Home » Overdeveloped Traps
How do you keep traps from overdeveloping? I find that when I lift weights, no matter how much I focus on not engaging my traps, I end up with really gigantic traps. Help!
The trapezius muscles, known colloquially as “traps”, are important shoulder blade and neck muscles that contribute to shoulder blade stabilization as well as arm elevation. There are upper fibers and lower fibers. The upper fibers of the trapezius elevate the shoulder blade and extend the neck and are most prominent visually.
Overexerting during workouts that involve neck extension and arm elevation can preferentially strengthen the upper traps leading to muscle hypertrophy and the appearance of “overdeveloped traps”. In addition, stress and poor posture are associated with overcompensation of the upper traps which can lead to hypertrophy and overbalance. Finally, rotator cuff weakness and shoulder blade weakness (scapular dyskinesis) can lead to upper traps hypertrophy. Aside from just concerns about appearance and muscle imbalance, overdeveloped traps can also lead to muscle hypertonicity and spasm, which can be associated with tension headaches. It is therefore important to be cognizant of these numerous causes and address each factor to minimize the risk of trap hypertrophy.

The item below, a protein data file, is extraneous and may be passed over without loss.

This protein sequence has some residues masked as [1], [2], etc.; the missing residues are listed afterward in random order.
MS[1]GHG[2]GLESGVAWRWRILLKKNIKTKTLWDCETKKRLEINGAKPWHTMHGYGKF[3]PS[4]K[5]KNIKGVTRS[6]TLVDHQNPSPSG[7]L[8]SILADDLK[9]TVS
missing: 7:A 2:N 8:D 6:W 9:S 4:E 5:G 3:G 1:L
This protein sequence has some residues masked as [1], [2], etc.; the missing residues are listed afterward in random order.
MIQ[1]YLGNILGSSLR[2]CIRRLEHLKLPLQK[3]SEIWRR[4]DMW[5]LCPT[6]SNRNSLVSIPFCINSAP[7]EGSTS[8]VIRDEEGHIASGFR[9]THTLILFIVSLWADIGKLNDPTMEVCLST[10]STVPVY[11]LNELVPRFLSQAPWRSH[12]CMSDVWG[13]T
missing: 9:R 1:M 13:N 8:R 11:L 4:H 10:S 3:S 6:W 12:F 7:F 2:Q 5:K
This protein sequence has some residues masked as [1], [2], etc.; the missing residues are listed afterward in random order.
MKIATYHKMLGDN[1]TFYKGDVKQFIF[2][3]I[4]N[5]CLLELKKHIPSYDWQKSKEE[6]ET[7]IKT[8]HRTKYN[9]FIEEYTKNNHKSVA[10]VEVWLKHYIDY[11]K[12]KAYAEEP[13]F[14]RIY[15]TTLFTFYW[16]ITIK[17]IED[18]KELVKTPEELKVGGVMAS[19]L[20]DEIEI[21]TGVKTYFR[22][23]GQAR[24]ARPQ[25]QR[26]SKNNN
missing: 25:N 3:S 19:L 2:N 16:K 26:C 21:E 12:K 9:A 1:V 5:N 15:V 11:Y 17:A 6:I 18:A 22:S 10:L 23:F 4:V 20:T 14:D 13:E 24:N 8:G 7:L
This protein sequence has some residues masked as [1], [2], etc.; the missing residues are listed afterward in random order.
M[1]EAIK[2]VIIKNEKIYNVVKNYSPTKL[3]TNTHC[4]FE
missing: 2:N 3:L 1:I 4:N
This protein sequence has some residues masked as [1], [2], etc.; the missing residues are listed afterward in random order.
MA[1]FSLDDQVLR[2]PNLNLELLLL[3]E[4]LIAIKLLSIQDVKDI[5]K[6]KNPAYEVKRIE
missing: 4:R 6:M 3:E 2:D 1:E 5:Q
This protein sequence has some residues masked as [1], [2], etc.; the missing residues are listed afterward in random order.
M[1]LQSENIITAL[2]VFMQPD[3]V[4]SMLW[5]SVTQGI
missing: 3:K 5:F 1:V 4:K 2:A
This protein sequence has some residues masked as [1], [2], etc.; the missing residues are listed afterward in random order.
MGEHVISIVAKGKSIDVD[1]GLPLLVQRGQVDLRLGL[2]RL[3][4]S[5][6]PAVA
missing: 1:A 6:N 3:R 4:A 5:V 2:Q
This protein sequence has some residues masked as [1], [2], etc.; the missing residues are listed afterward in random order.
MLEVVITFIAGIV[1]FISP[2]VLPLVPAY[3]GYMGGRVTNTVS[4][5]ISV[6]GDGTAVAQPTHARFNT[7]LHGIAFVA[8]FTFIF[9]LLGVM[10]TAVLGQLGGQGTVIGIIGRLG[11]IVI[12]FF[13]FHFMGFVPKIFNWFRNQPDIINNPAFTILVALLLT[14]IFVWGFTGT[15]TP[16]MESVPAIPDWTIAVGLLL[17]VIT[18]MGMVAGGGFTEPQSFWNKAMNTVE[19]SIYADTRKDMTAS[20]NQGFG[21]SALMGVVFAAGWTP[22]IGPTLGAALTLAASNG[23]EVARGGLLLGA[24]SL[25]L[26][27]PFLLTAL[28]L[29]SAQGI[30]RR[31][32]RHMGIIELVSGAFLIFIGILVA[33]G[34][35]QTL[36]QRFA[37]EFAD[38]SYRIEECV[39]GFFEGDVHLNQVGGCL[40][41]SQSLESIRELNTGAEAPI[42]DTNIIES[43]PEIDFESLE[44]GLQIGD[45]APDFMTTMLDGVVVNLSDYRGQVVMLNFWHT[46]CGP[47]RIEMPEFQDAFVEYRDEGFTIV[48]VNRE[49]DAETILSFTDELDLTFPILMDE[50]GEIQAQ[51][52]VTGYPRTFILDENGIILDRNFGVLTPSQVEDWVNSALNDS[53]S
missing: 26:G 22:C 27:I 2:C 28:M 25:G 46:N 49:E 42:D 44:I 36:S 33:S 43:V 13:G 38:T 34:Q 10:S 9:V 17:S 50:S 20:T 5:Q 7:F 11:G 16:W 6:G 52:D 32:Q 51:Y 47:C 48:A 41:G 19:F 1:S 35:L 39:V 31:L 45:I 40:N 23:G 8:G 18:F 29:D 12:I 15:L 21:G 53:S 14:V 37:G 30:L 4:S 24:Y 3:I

Dr. Rahman Kandil is a fellowship-trained sports medicine Orthopedic Surgeon specializing in shoulder and knee surgery. Dr. Kandil treats a variety of bone and joint conditions including general orthopedic injuries, fractures, and ligament/muscle/tendon injuries. Dr. Kandil received his undergraduate degree in Biology with a minor in Management Science from the Massachusetts Institute of Technology (MIT). He attended medical school at Tufts University School of Medicine in Boston, MA and graduated in 2011 with multiple honors. Dr. Kandil completed both his internship and residency in Orthopedic Surgery at the University of Virginia, School of Medicine, where he received the Chief Resident of the Year award in the Department of Orthopedic Surgery. Following his residency graduation, Dr. Kandil further sub-specialized and completed his fellowship in Orthopedic Sports Medicine and Shoulder Surgery at Stanford University Hospital. Read More-->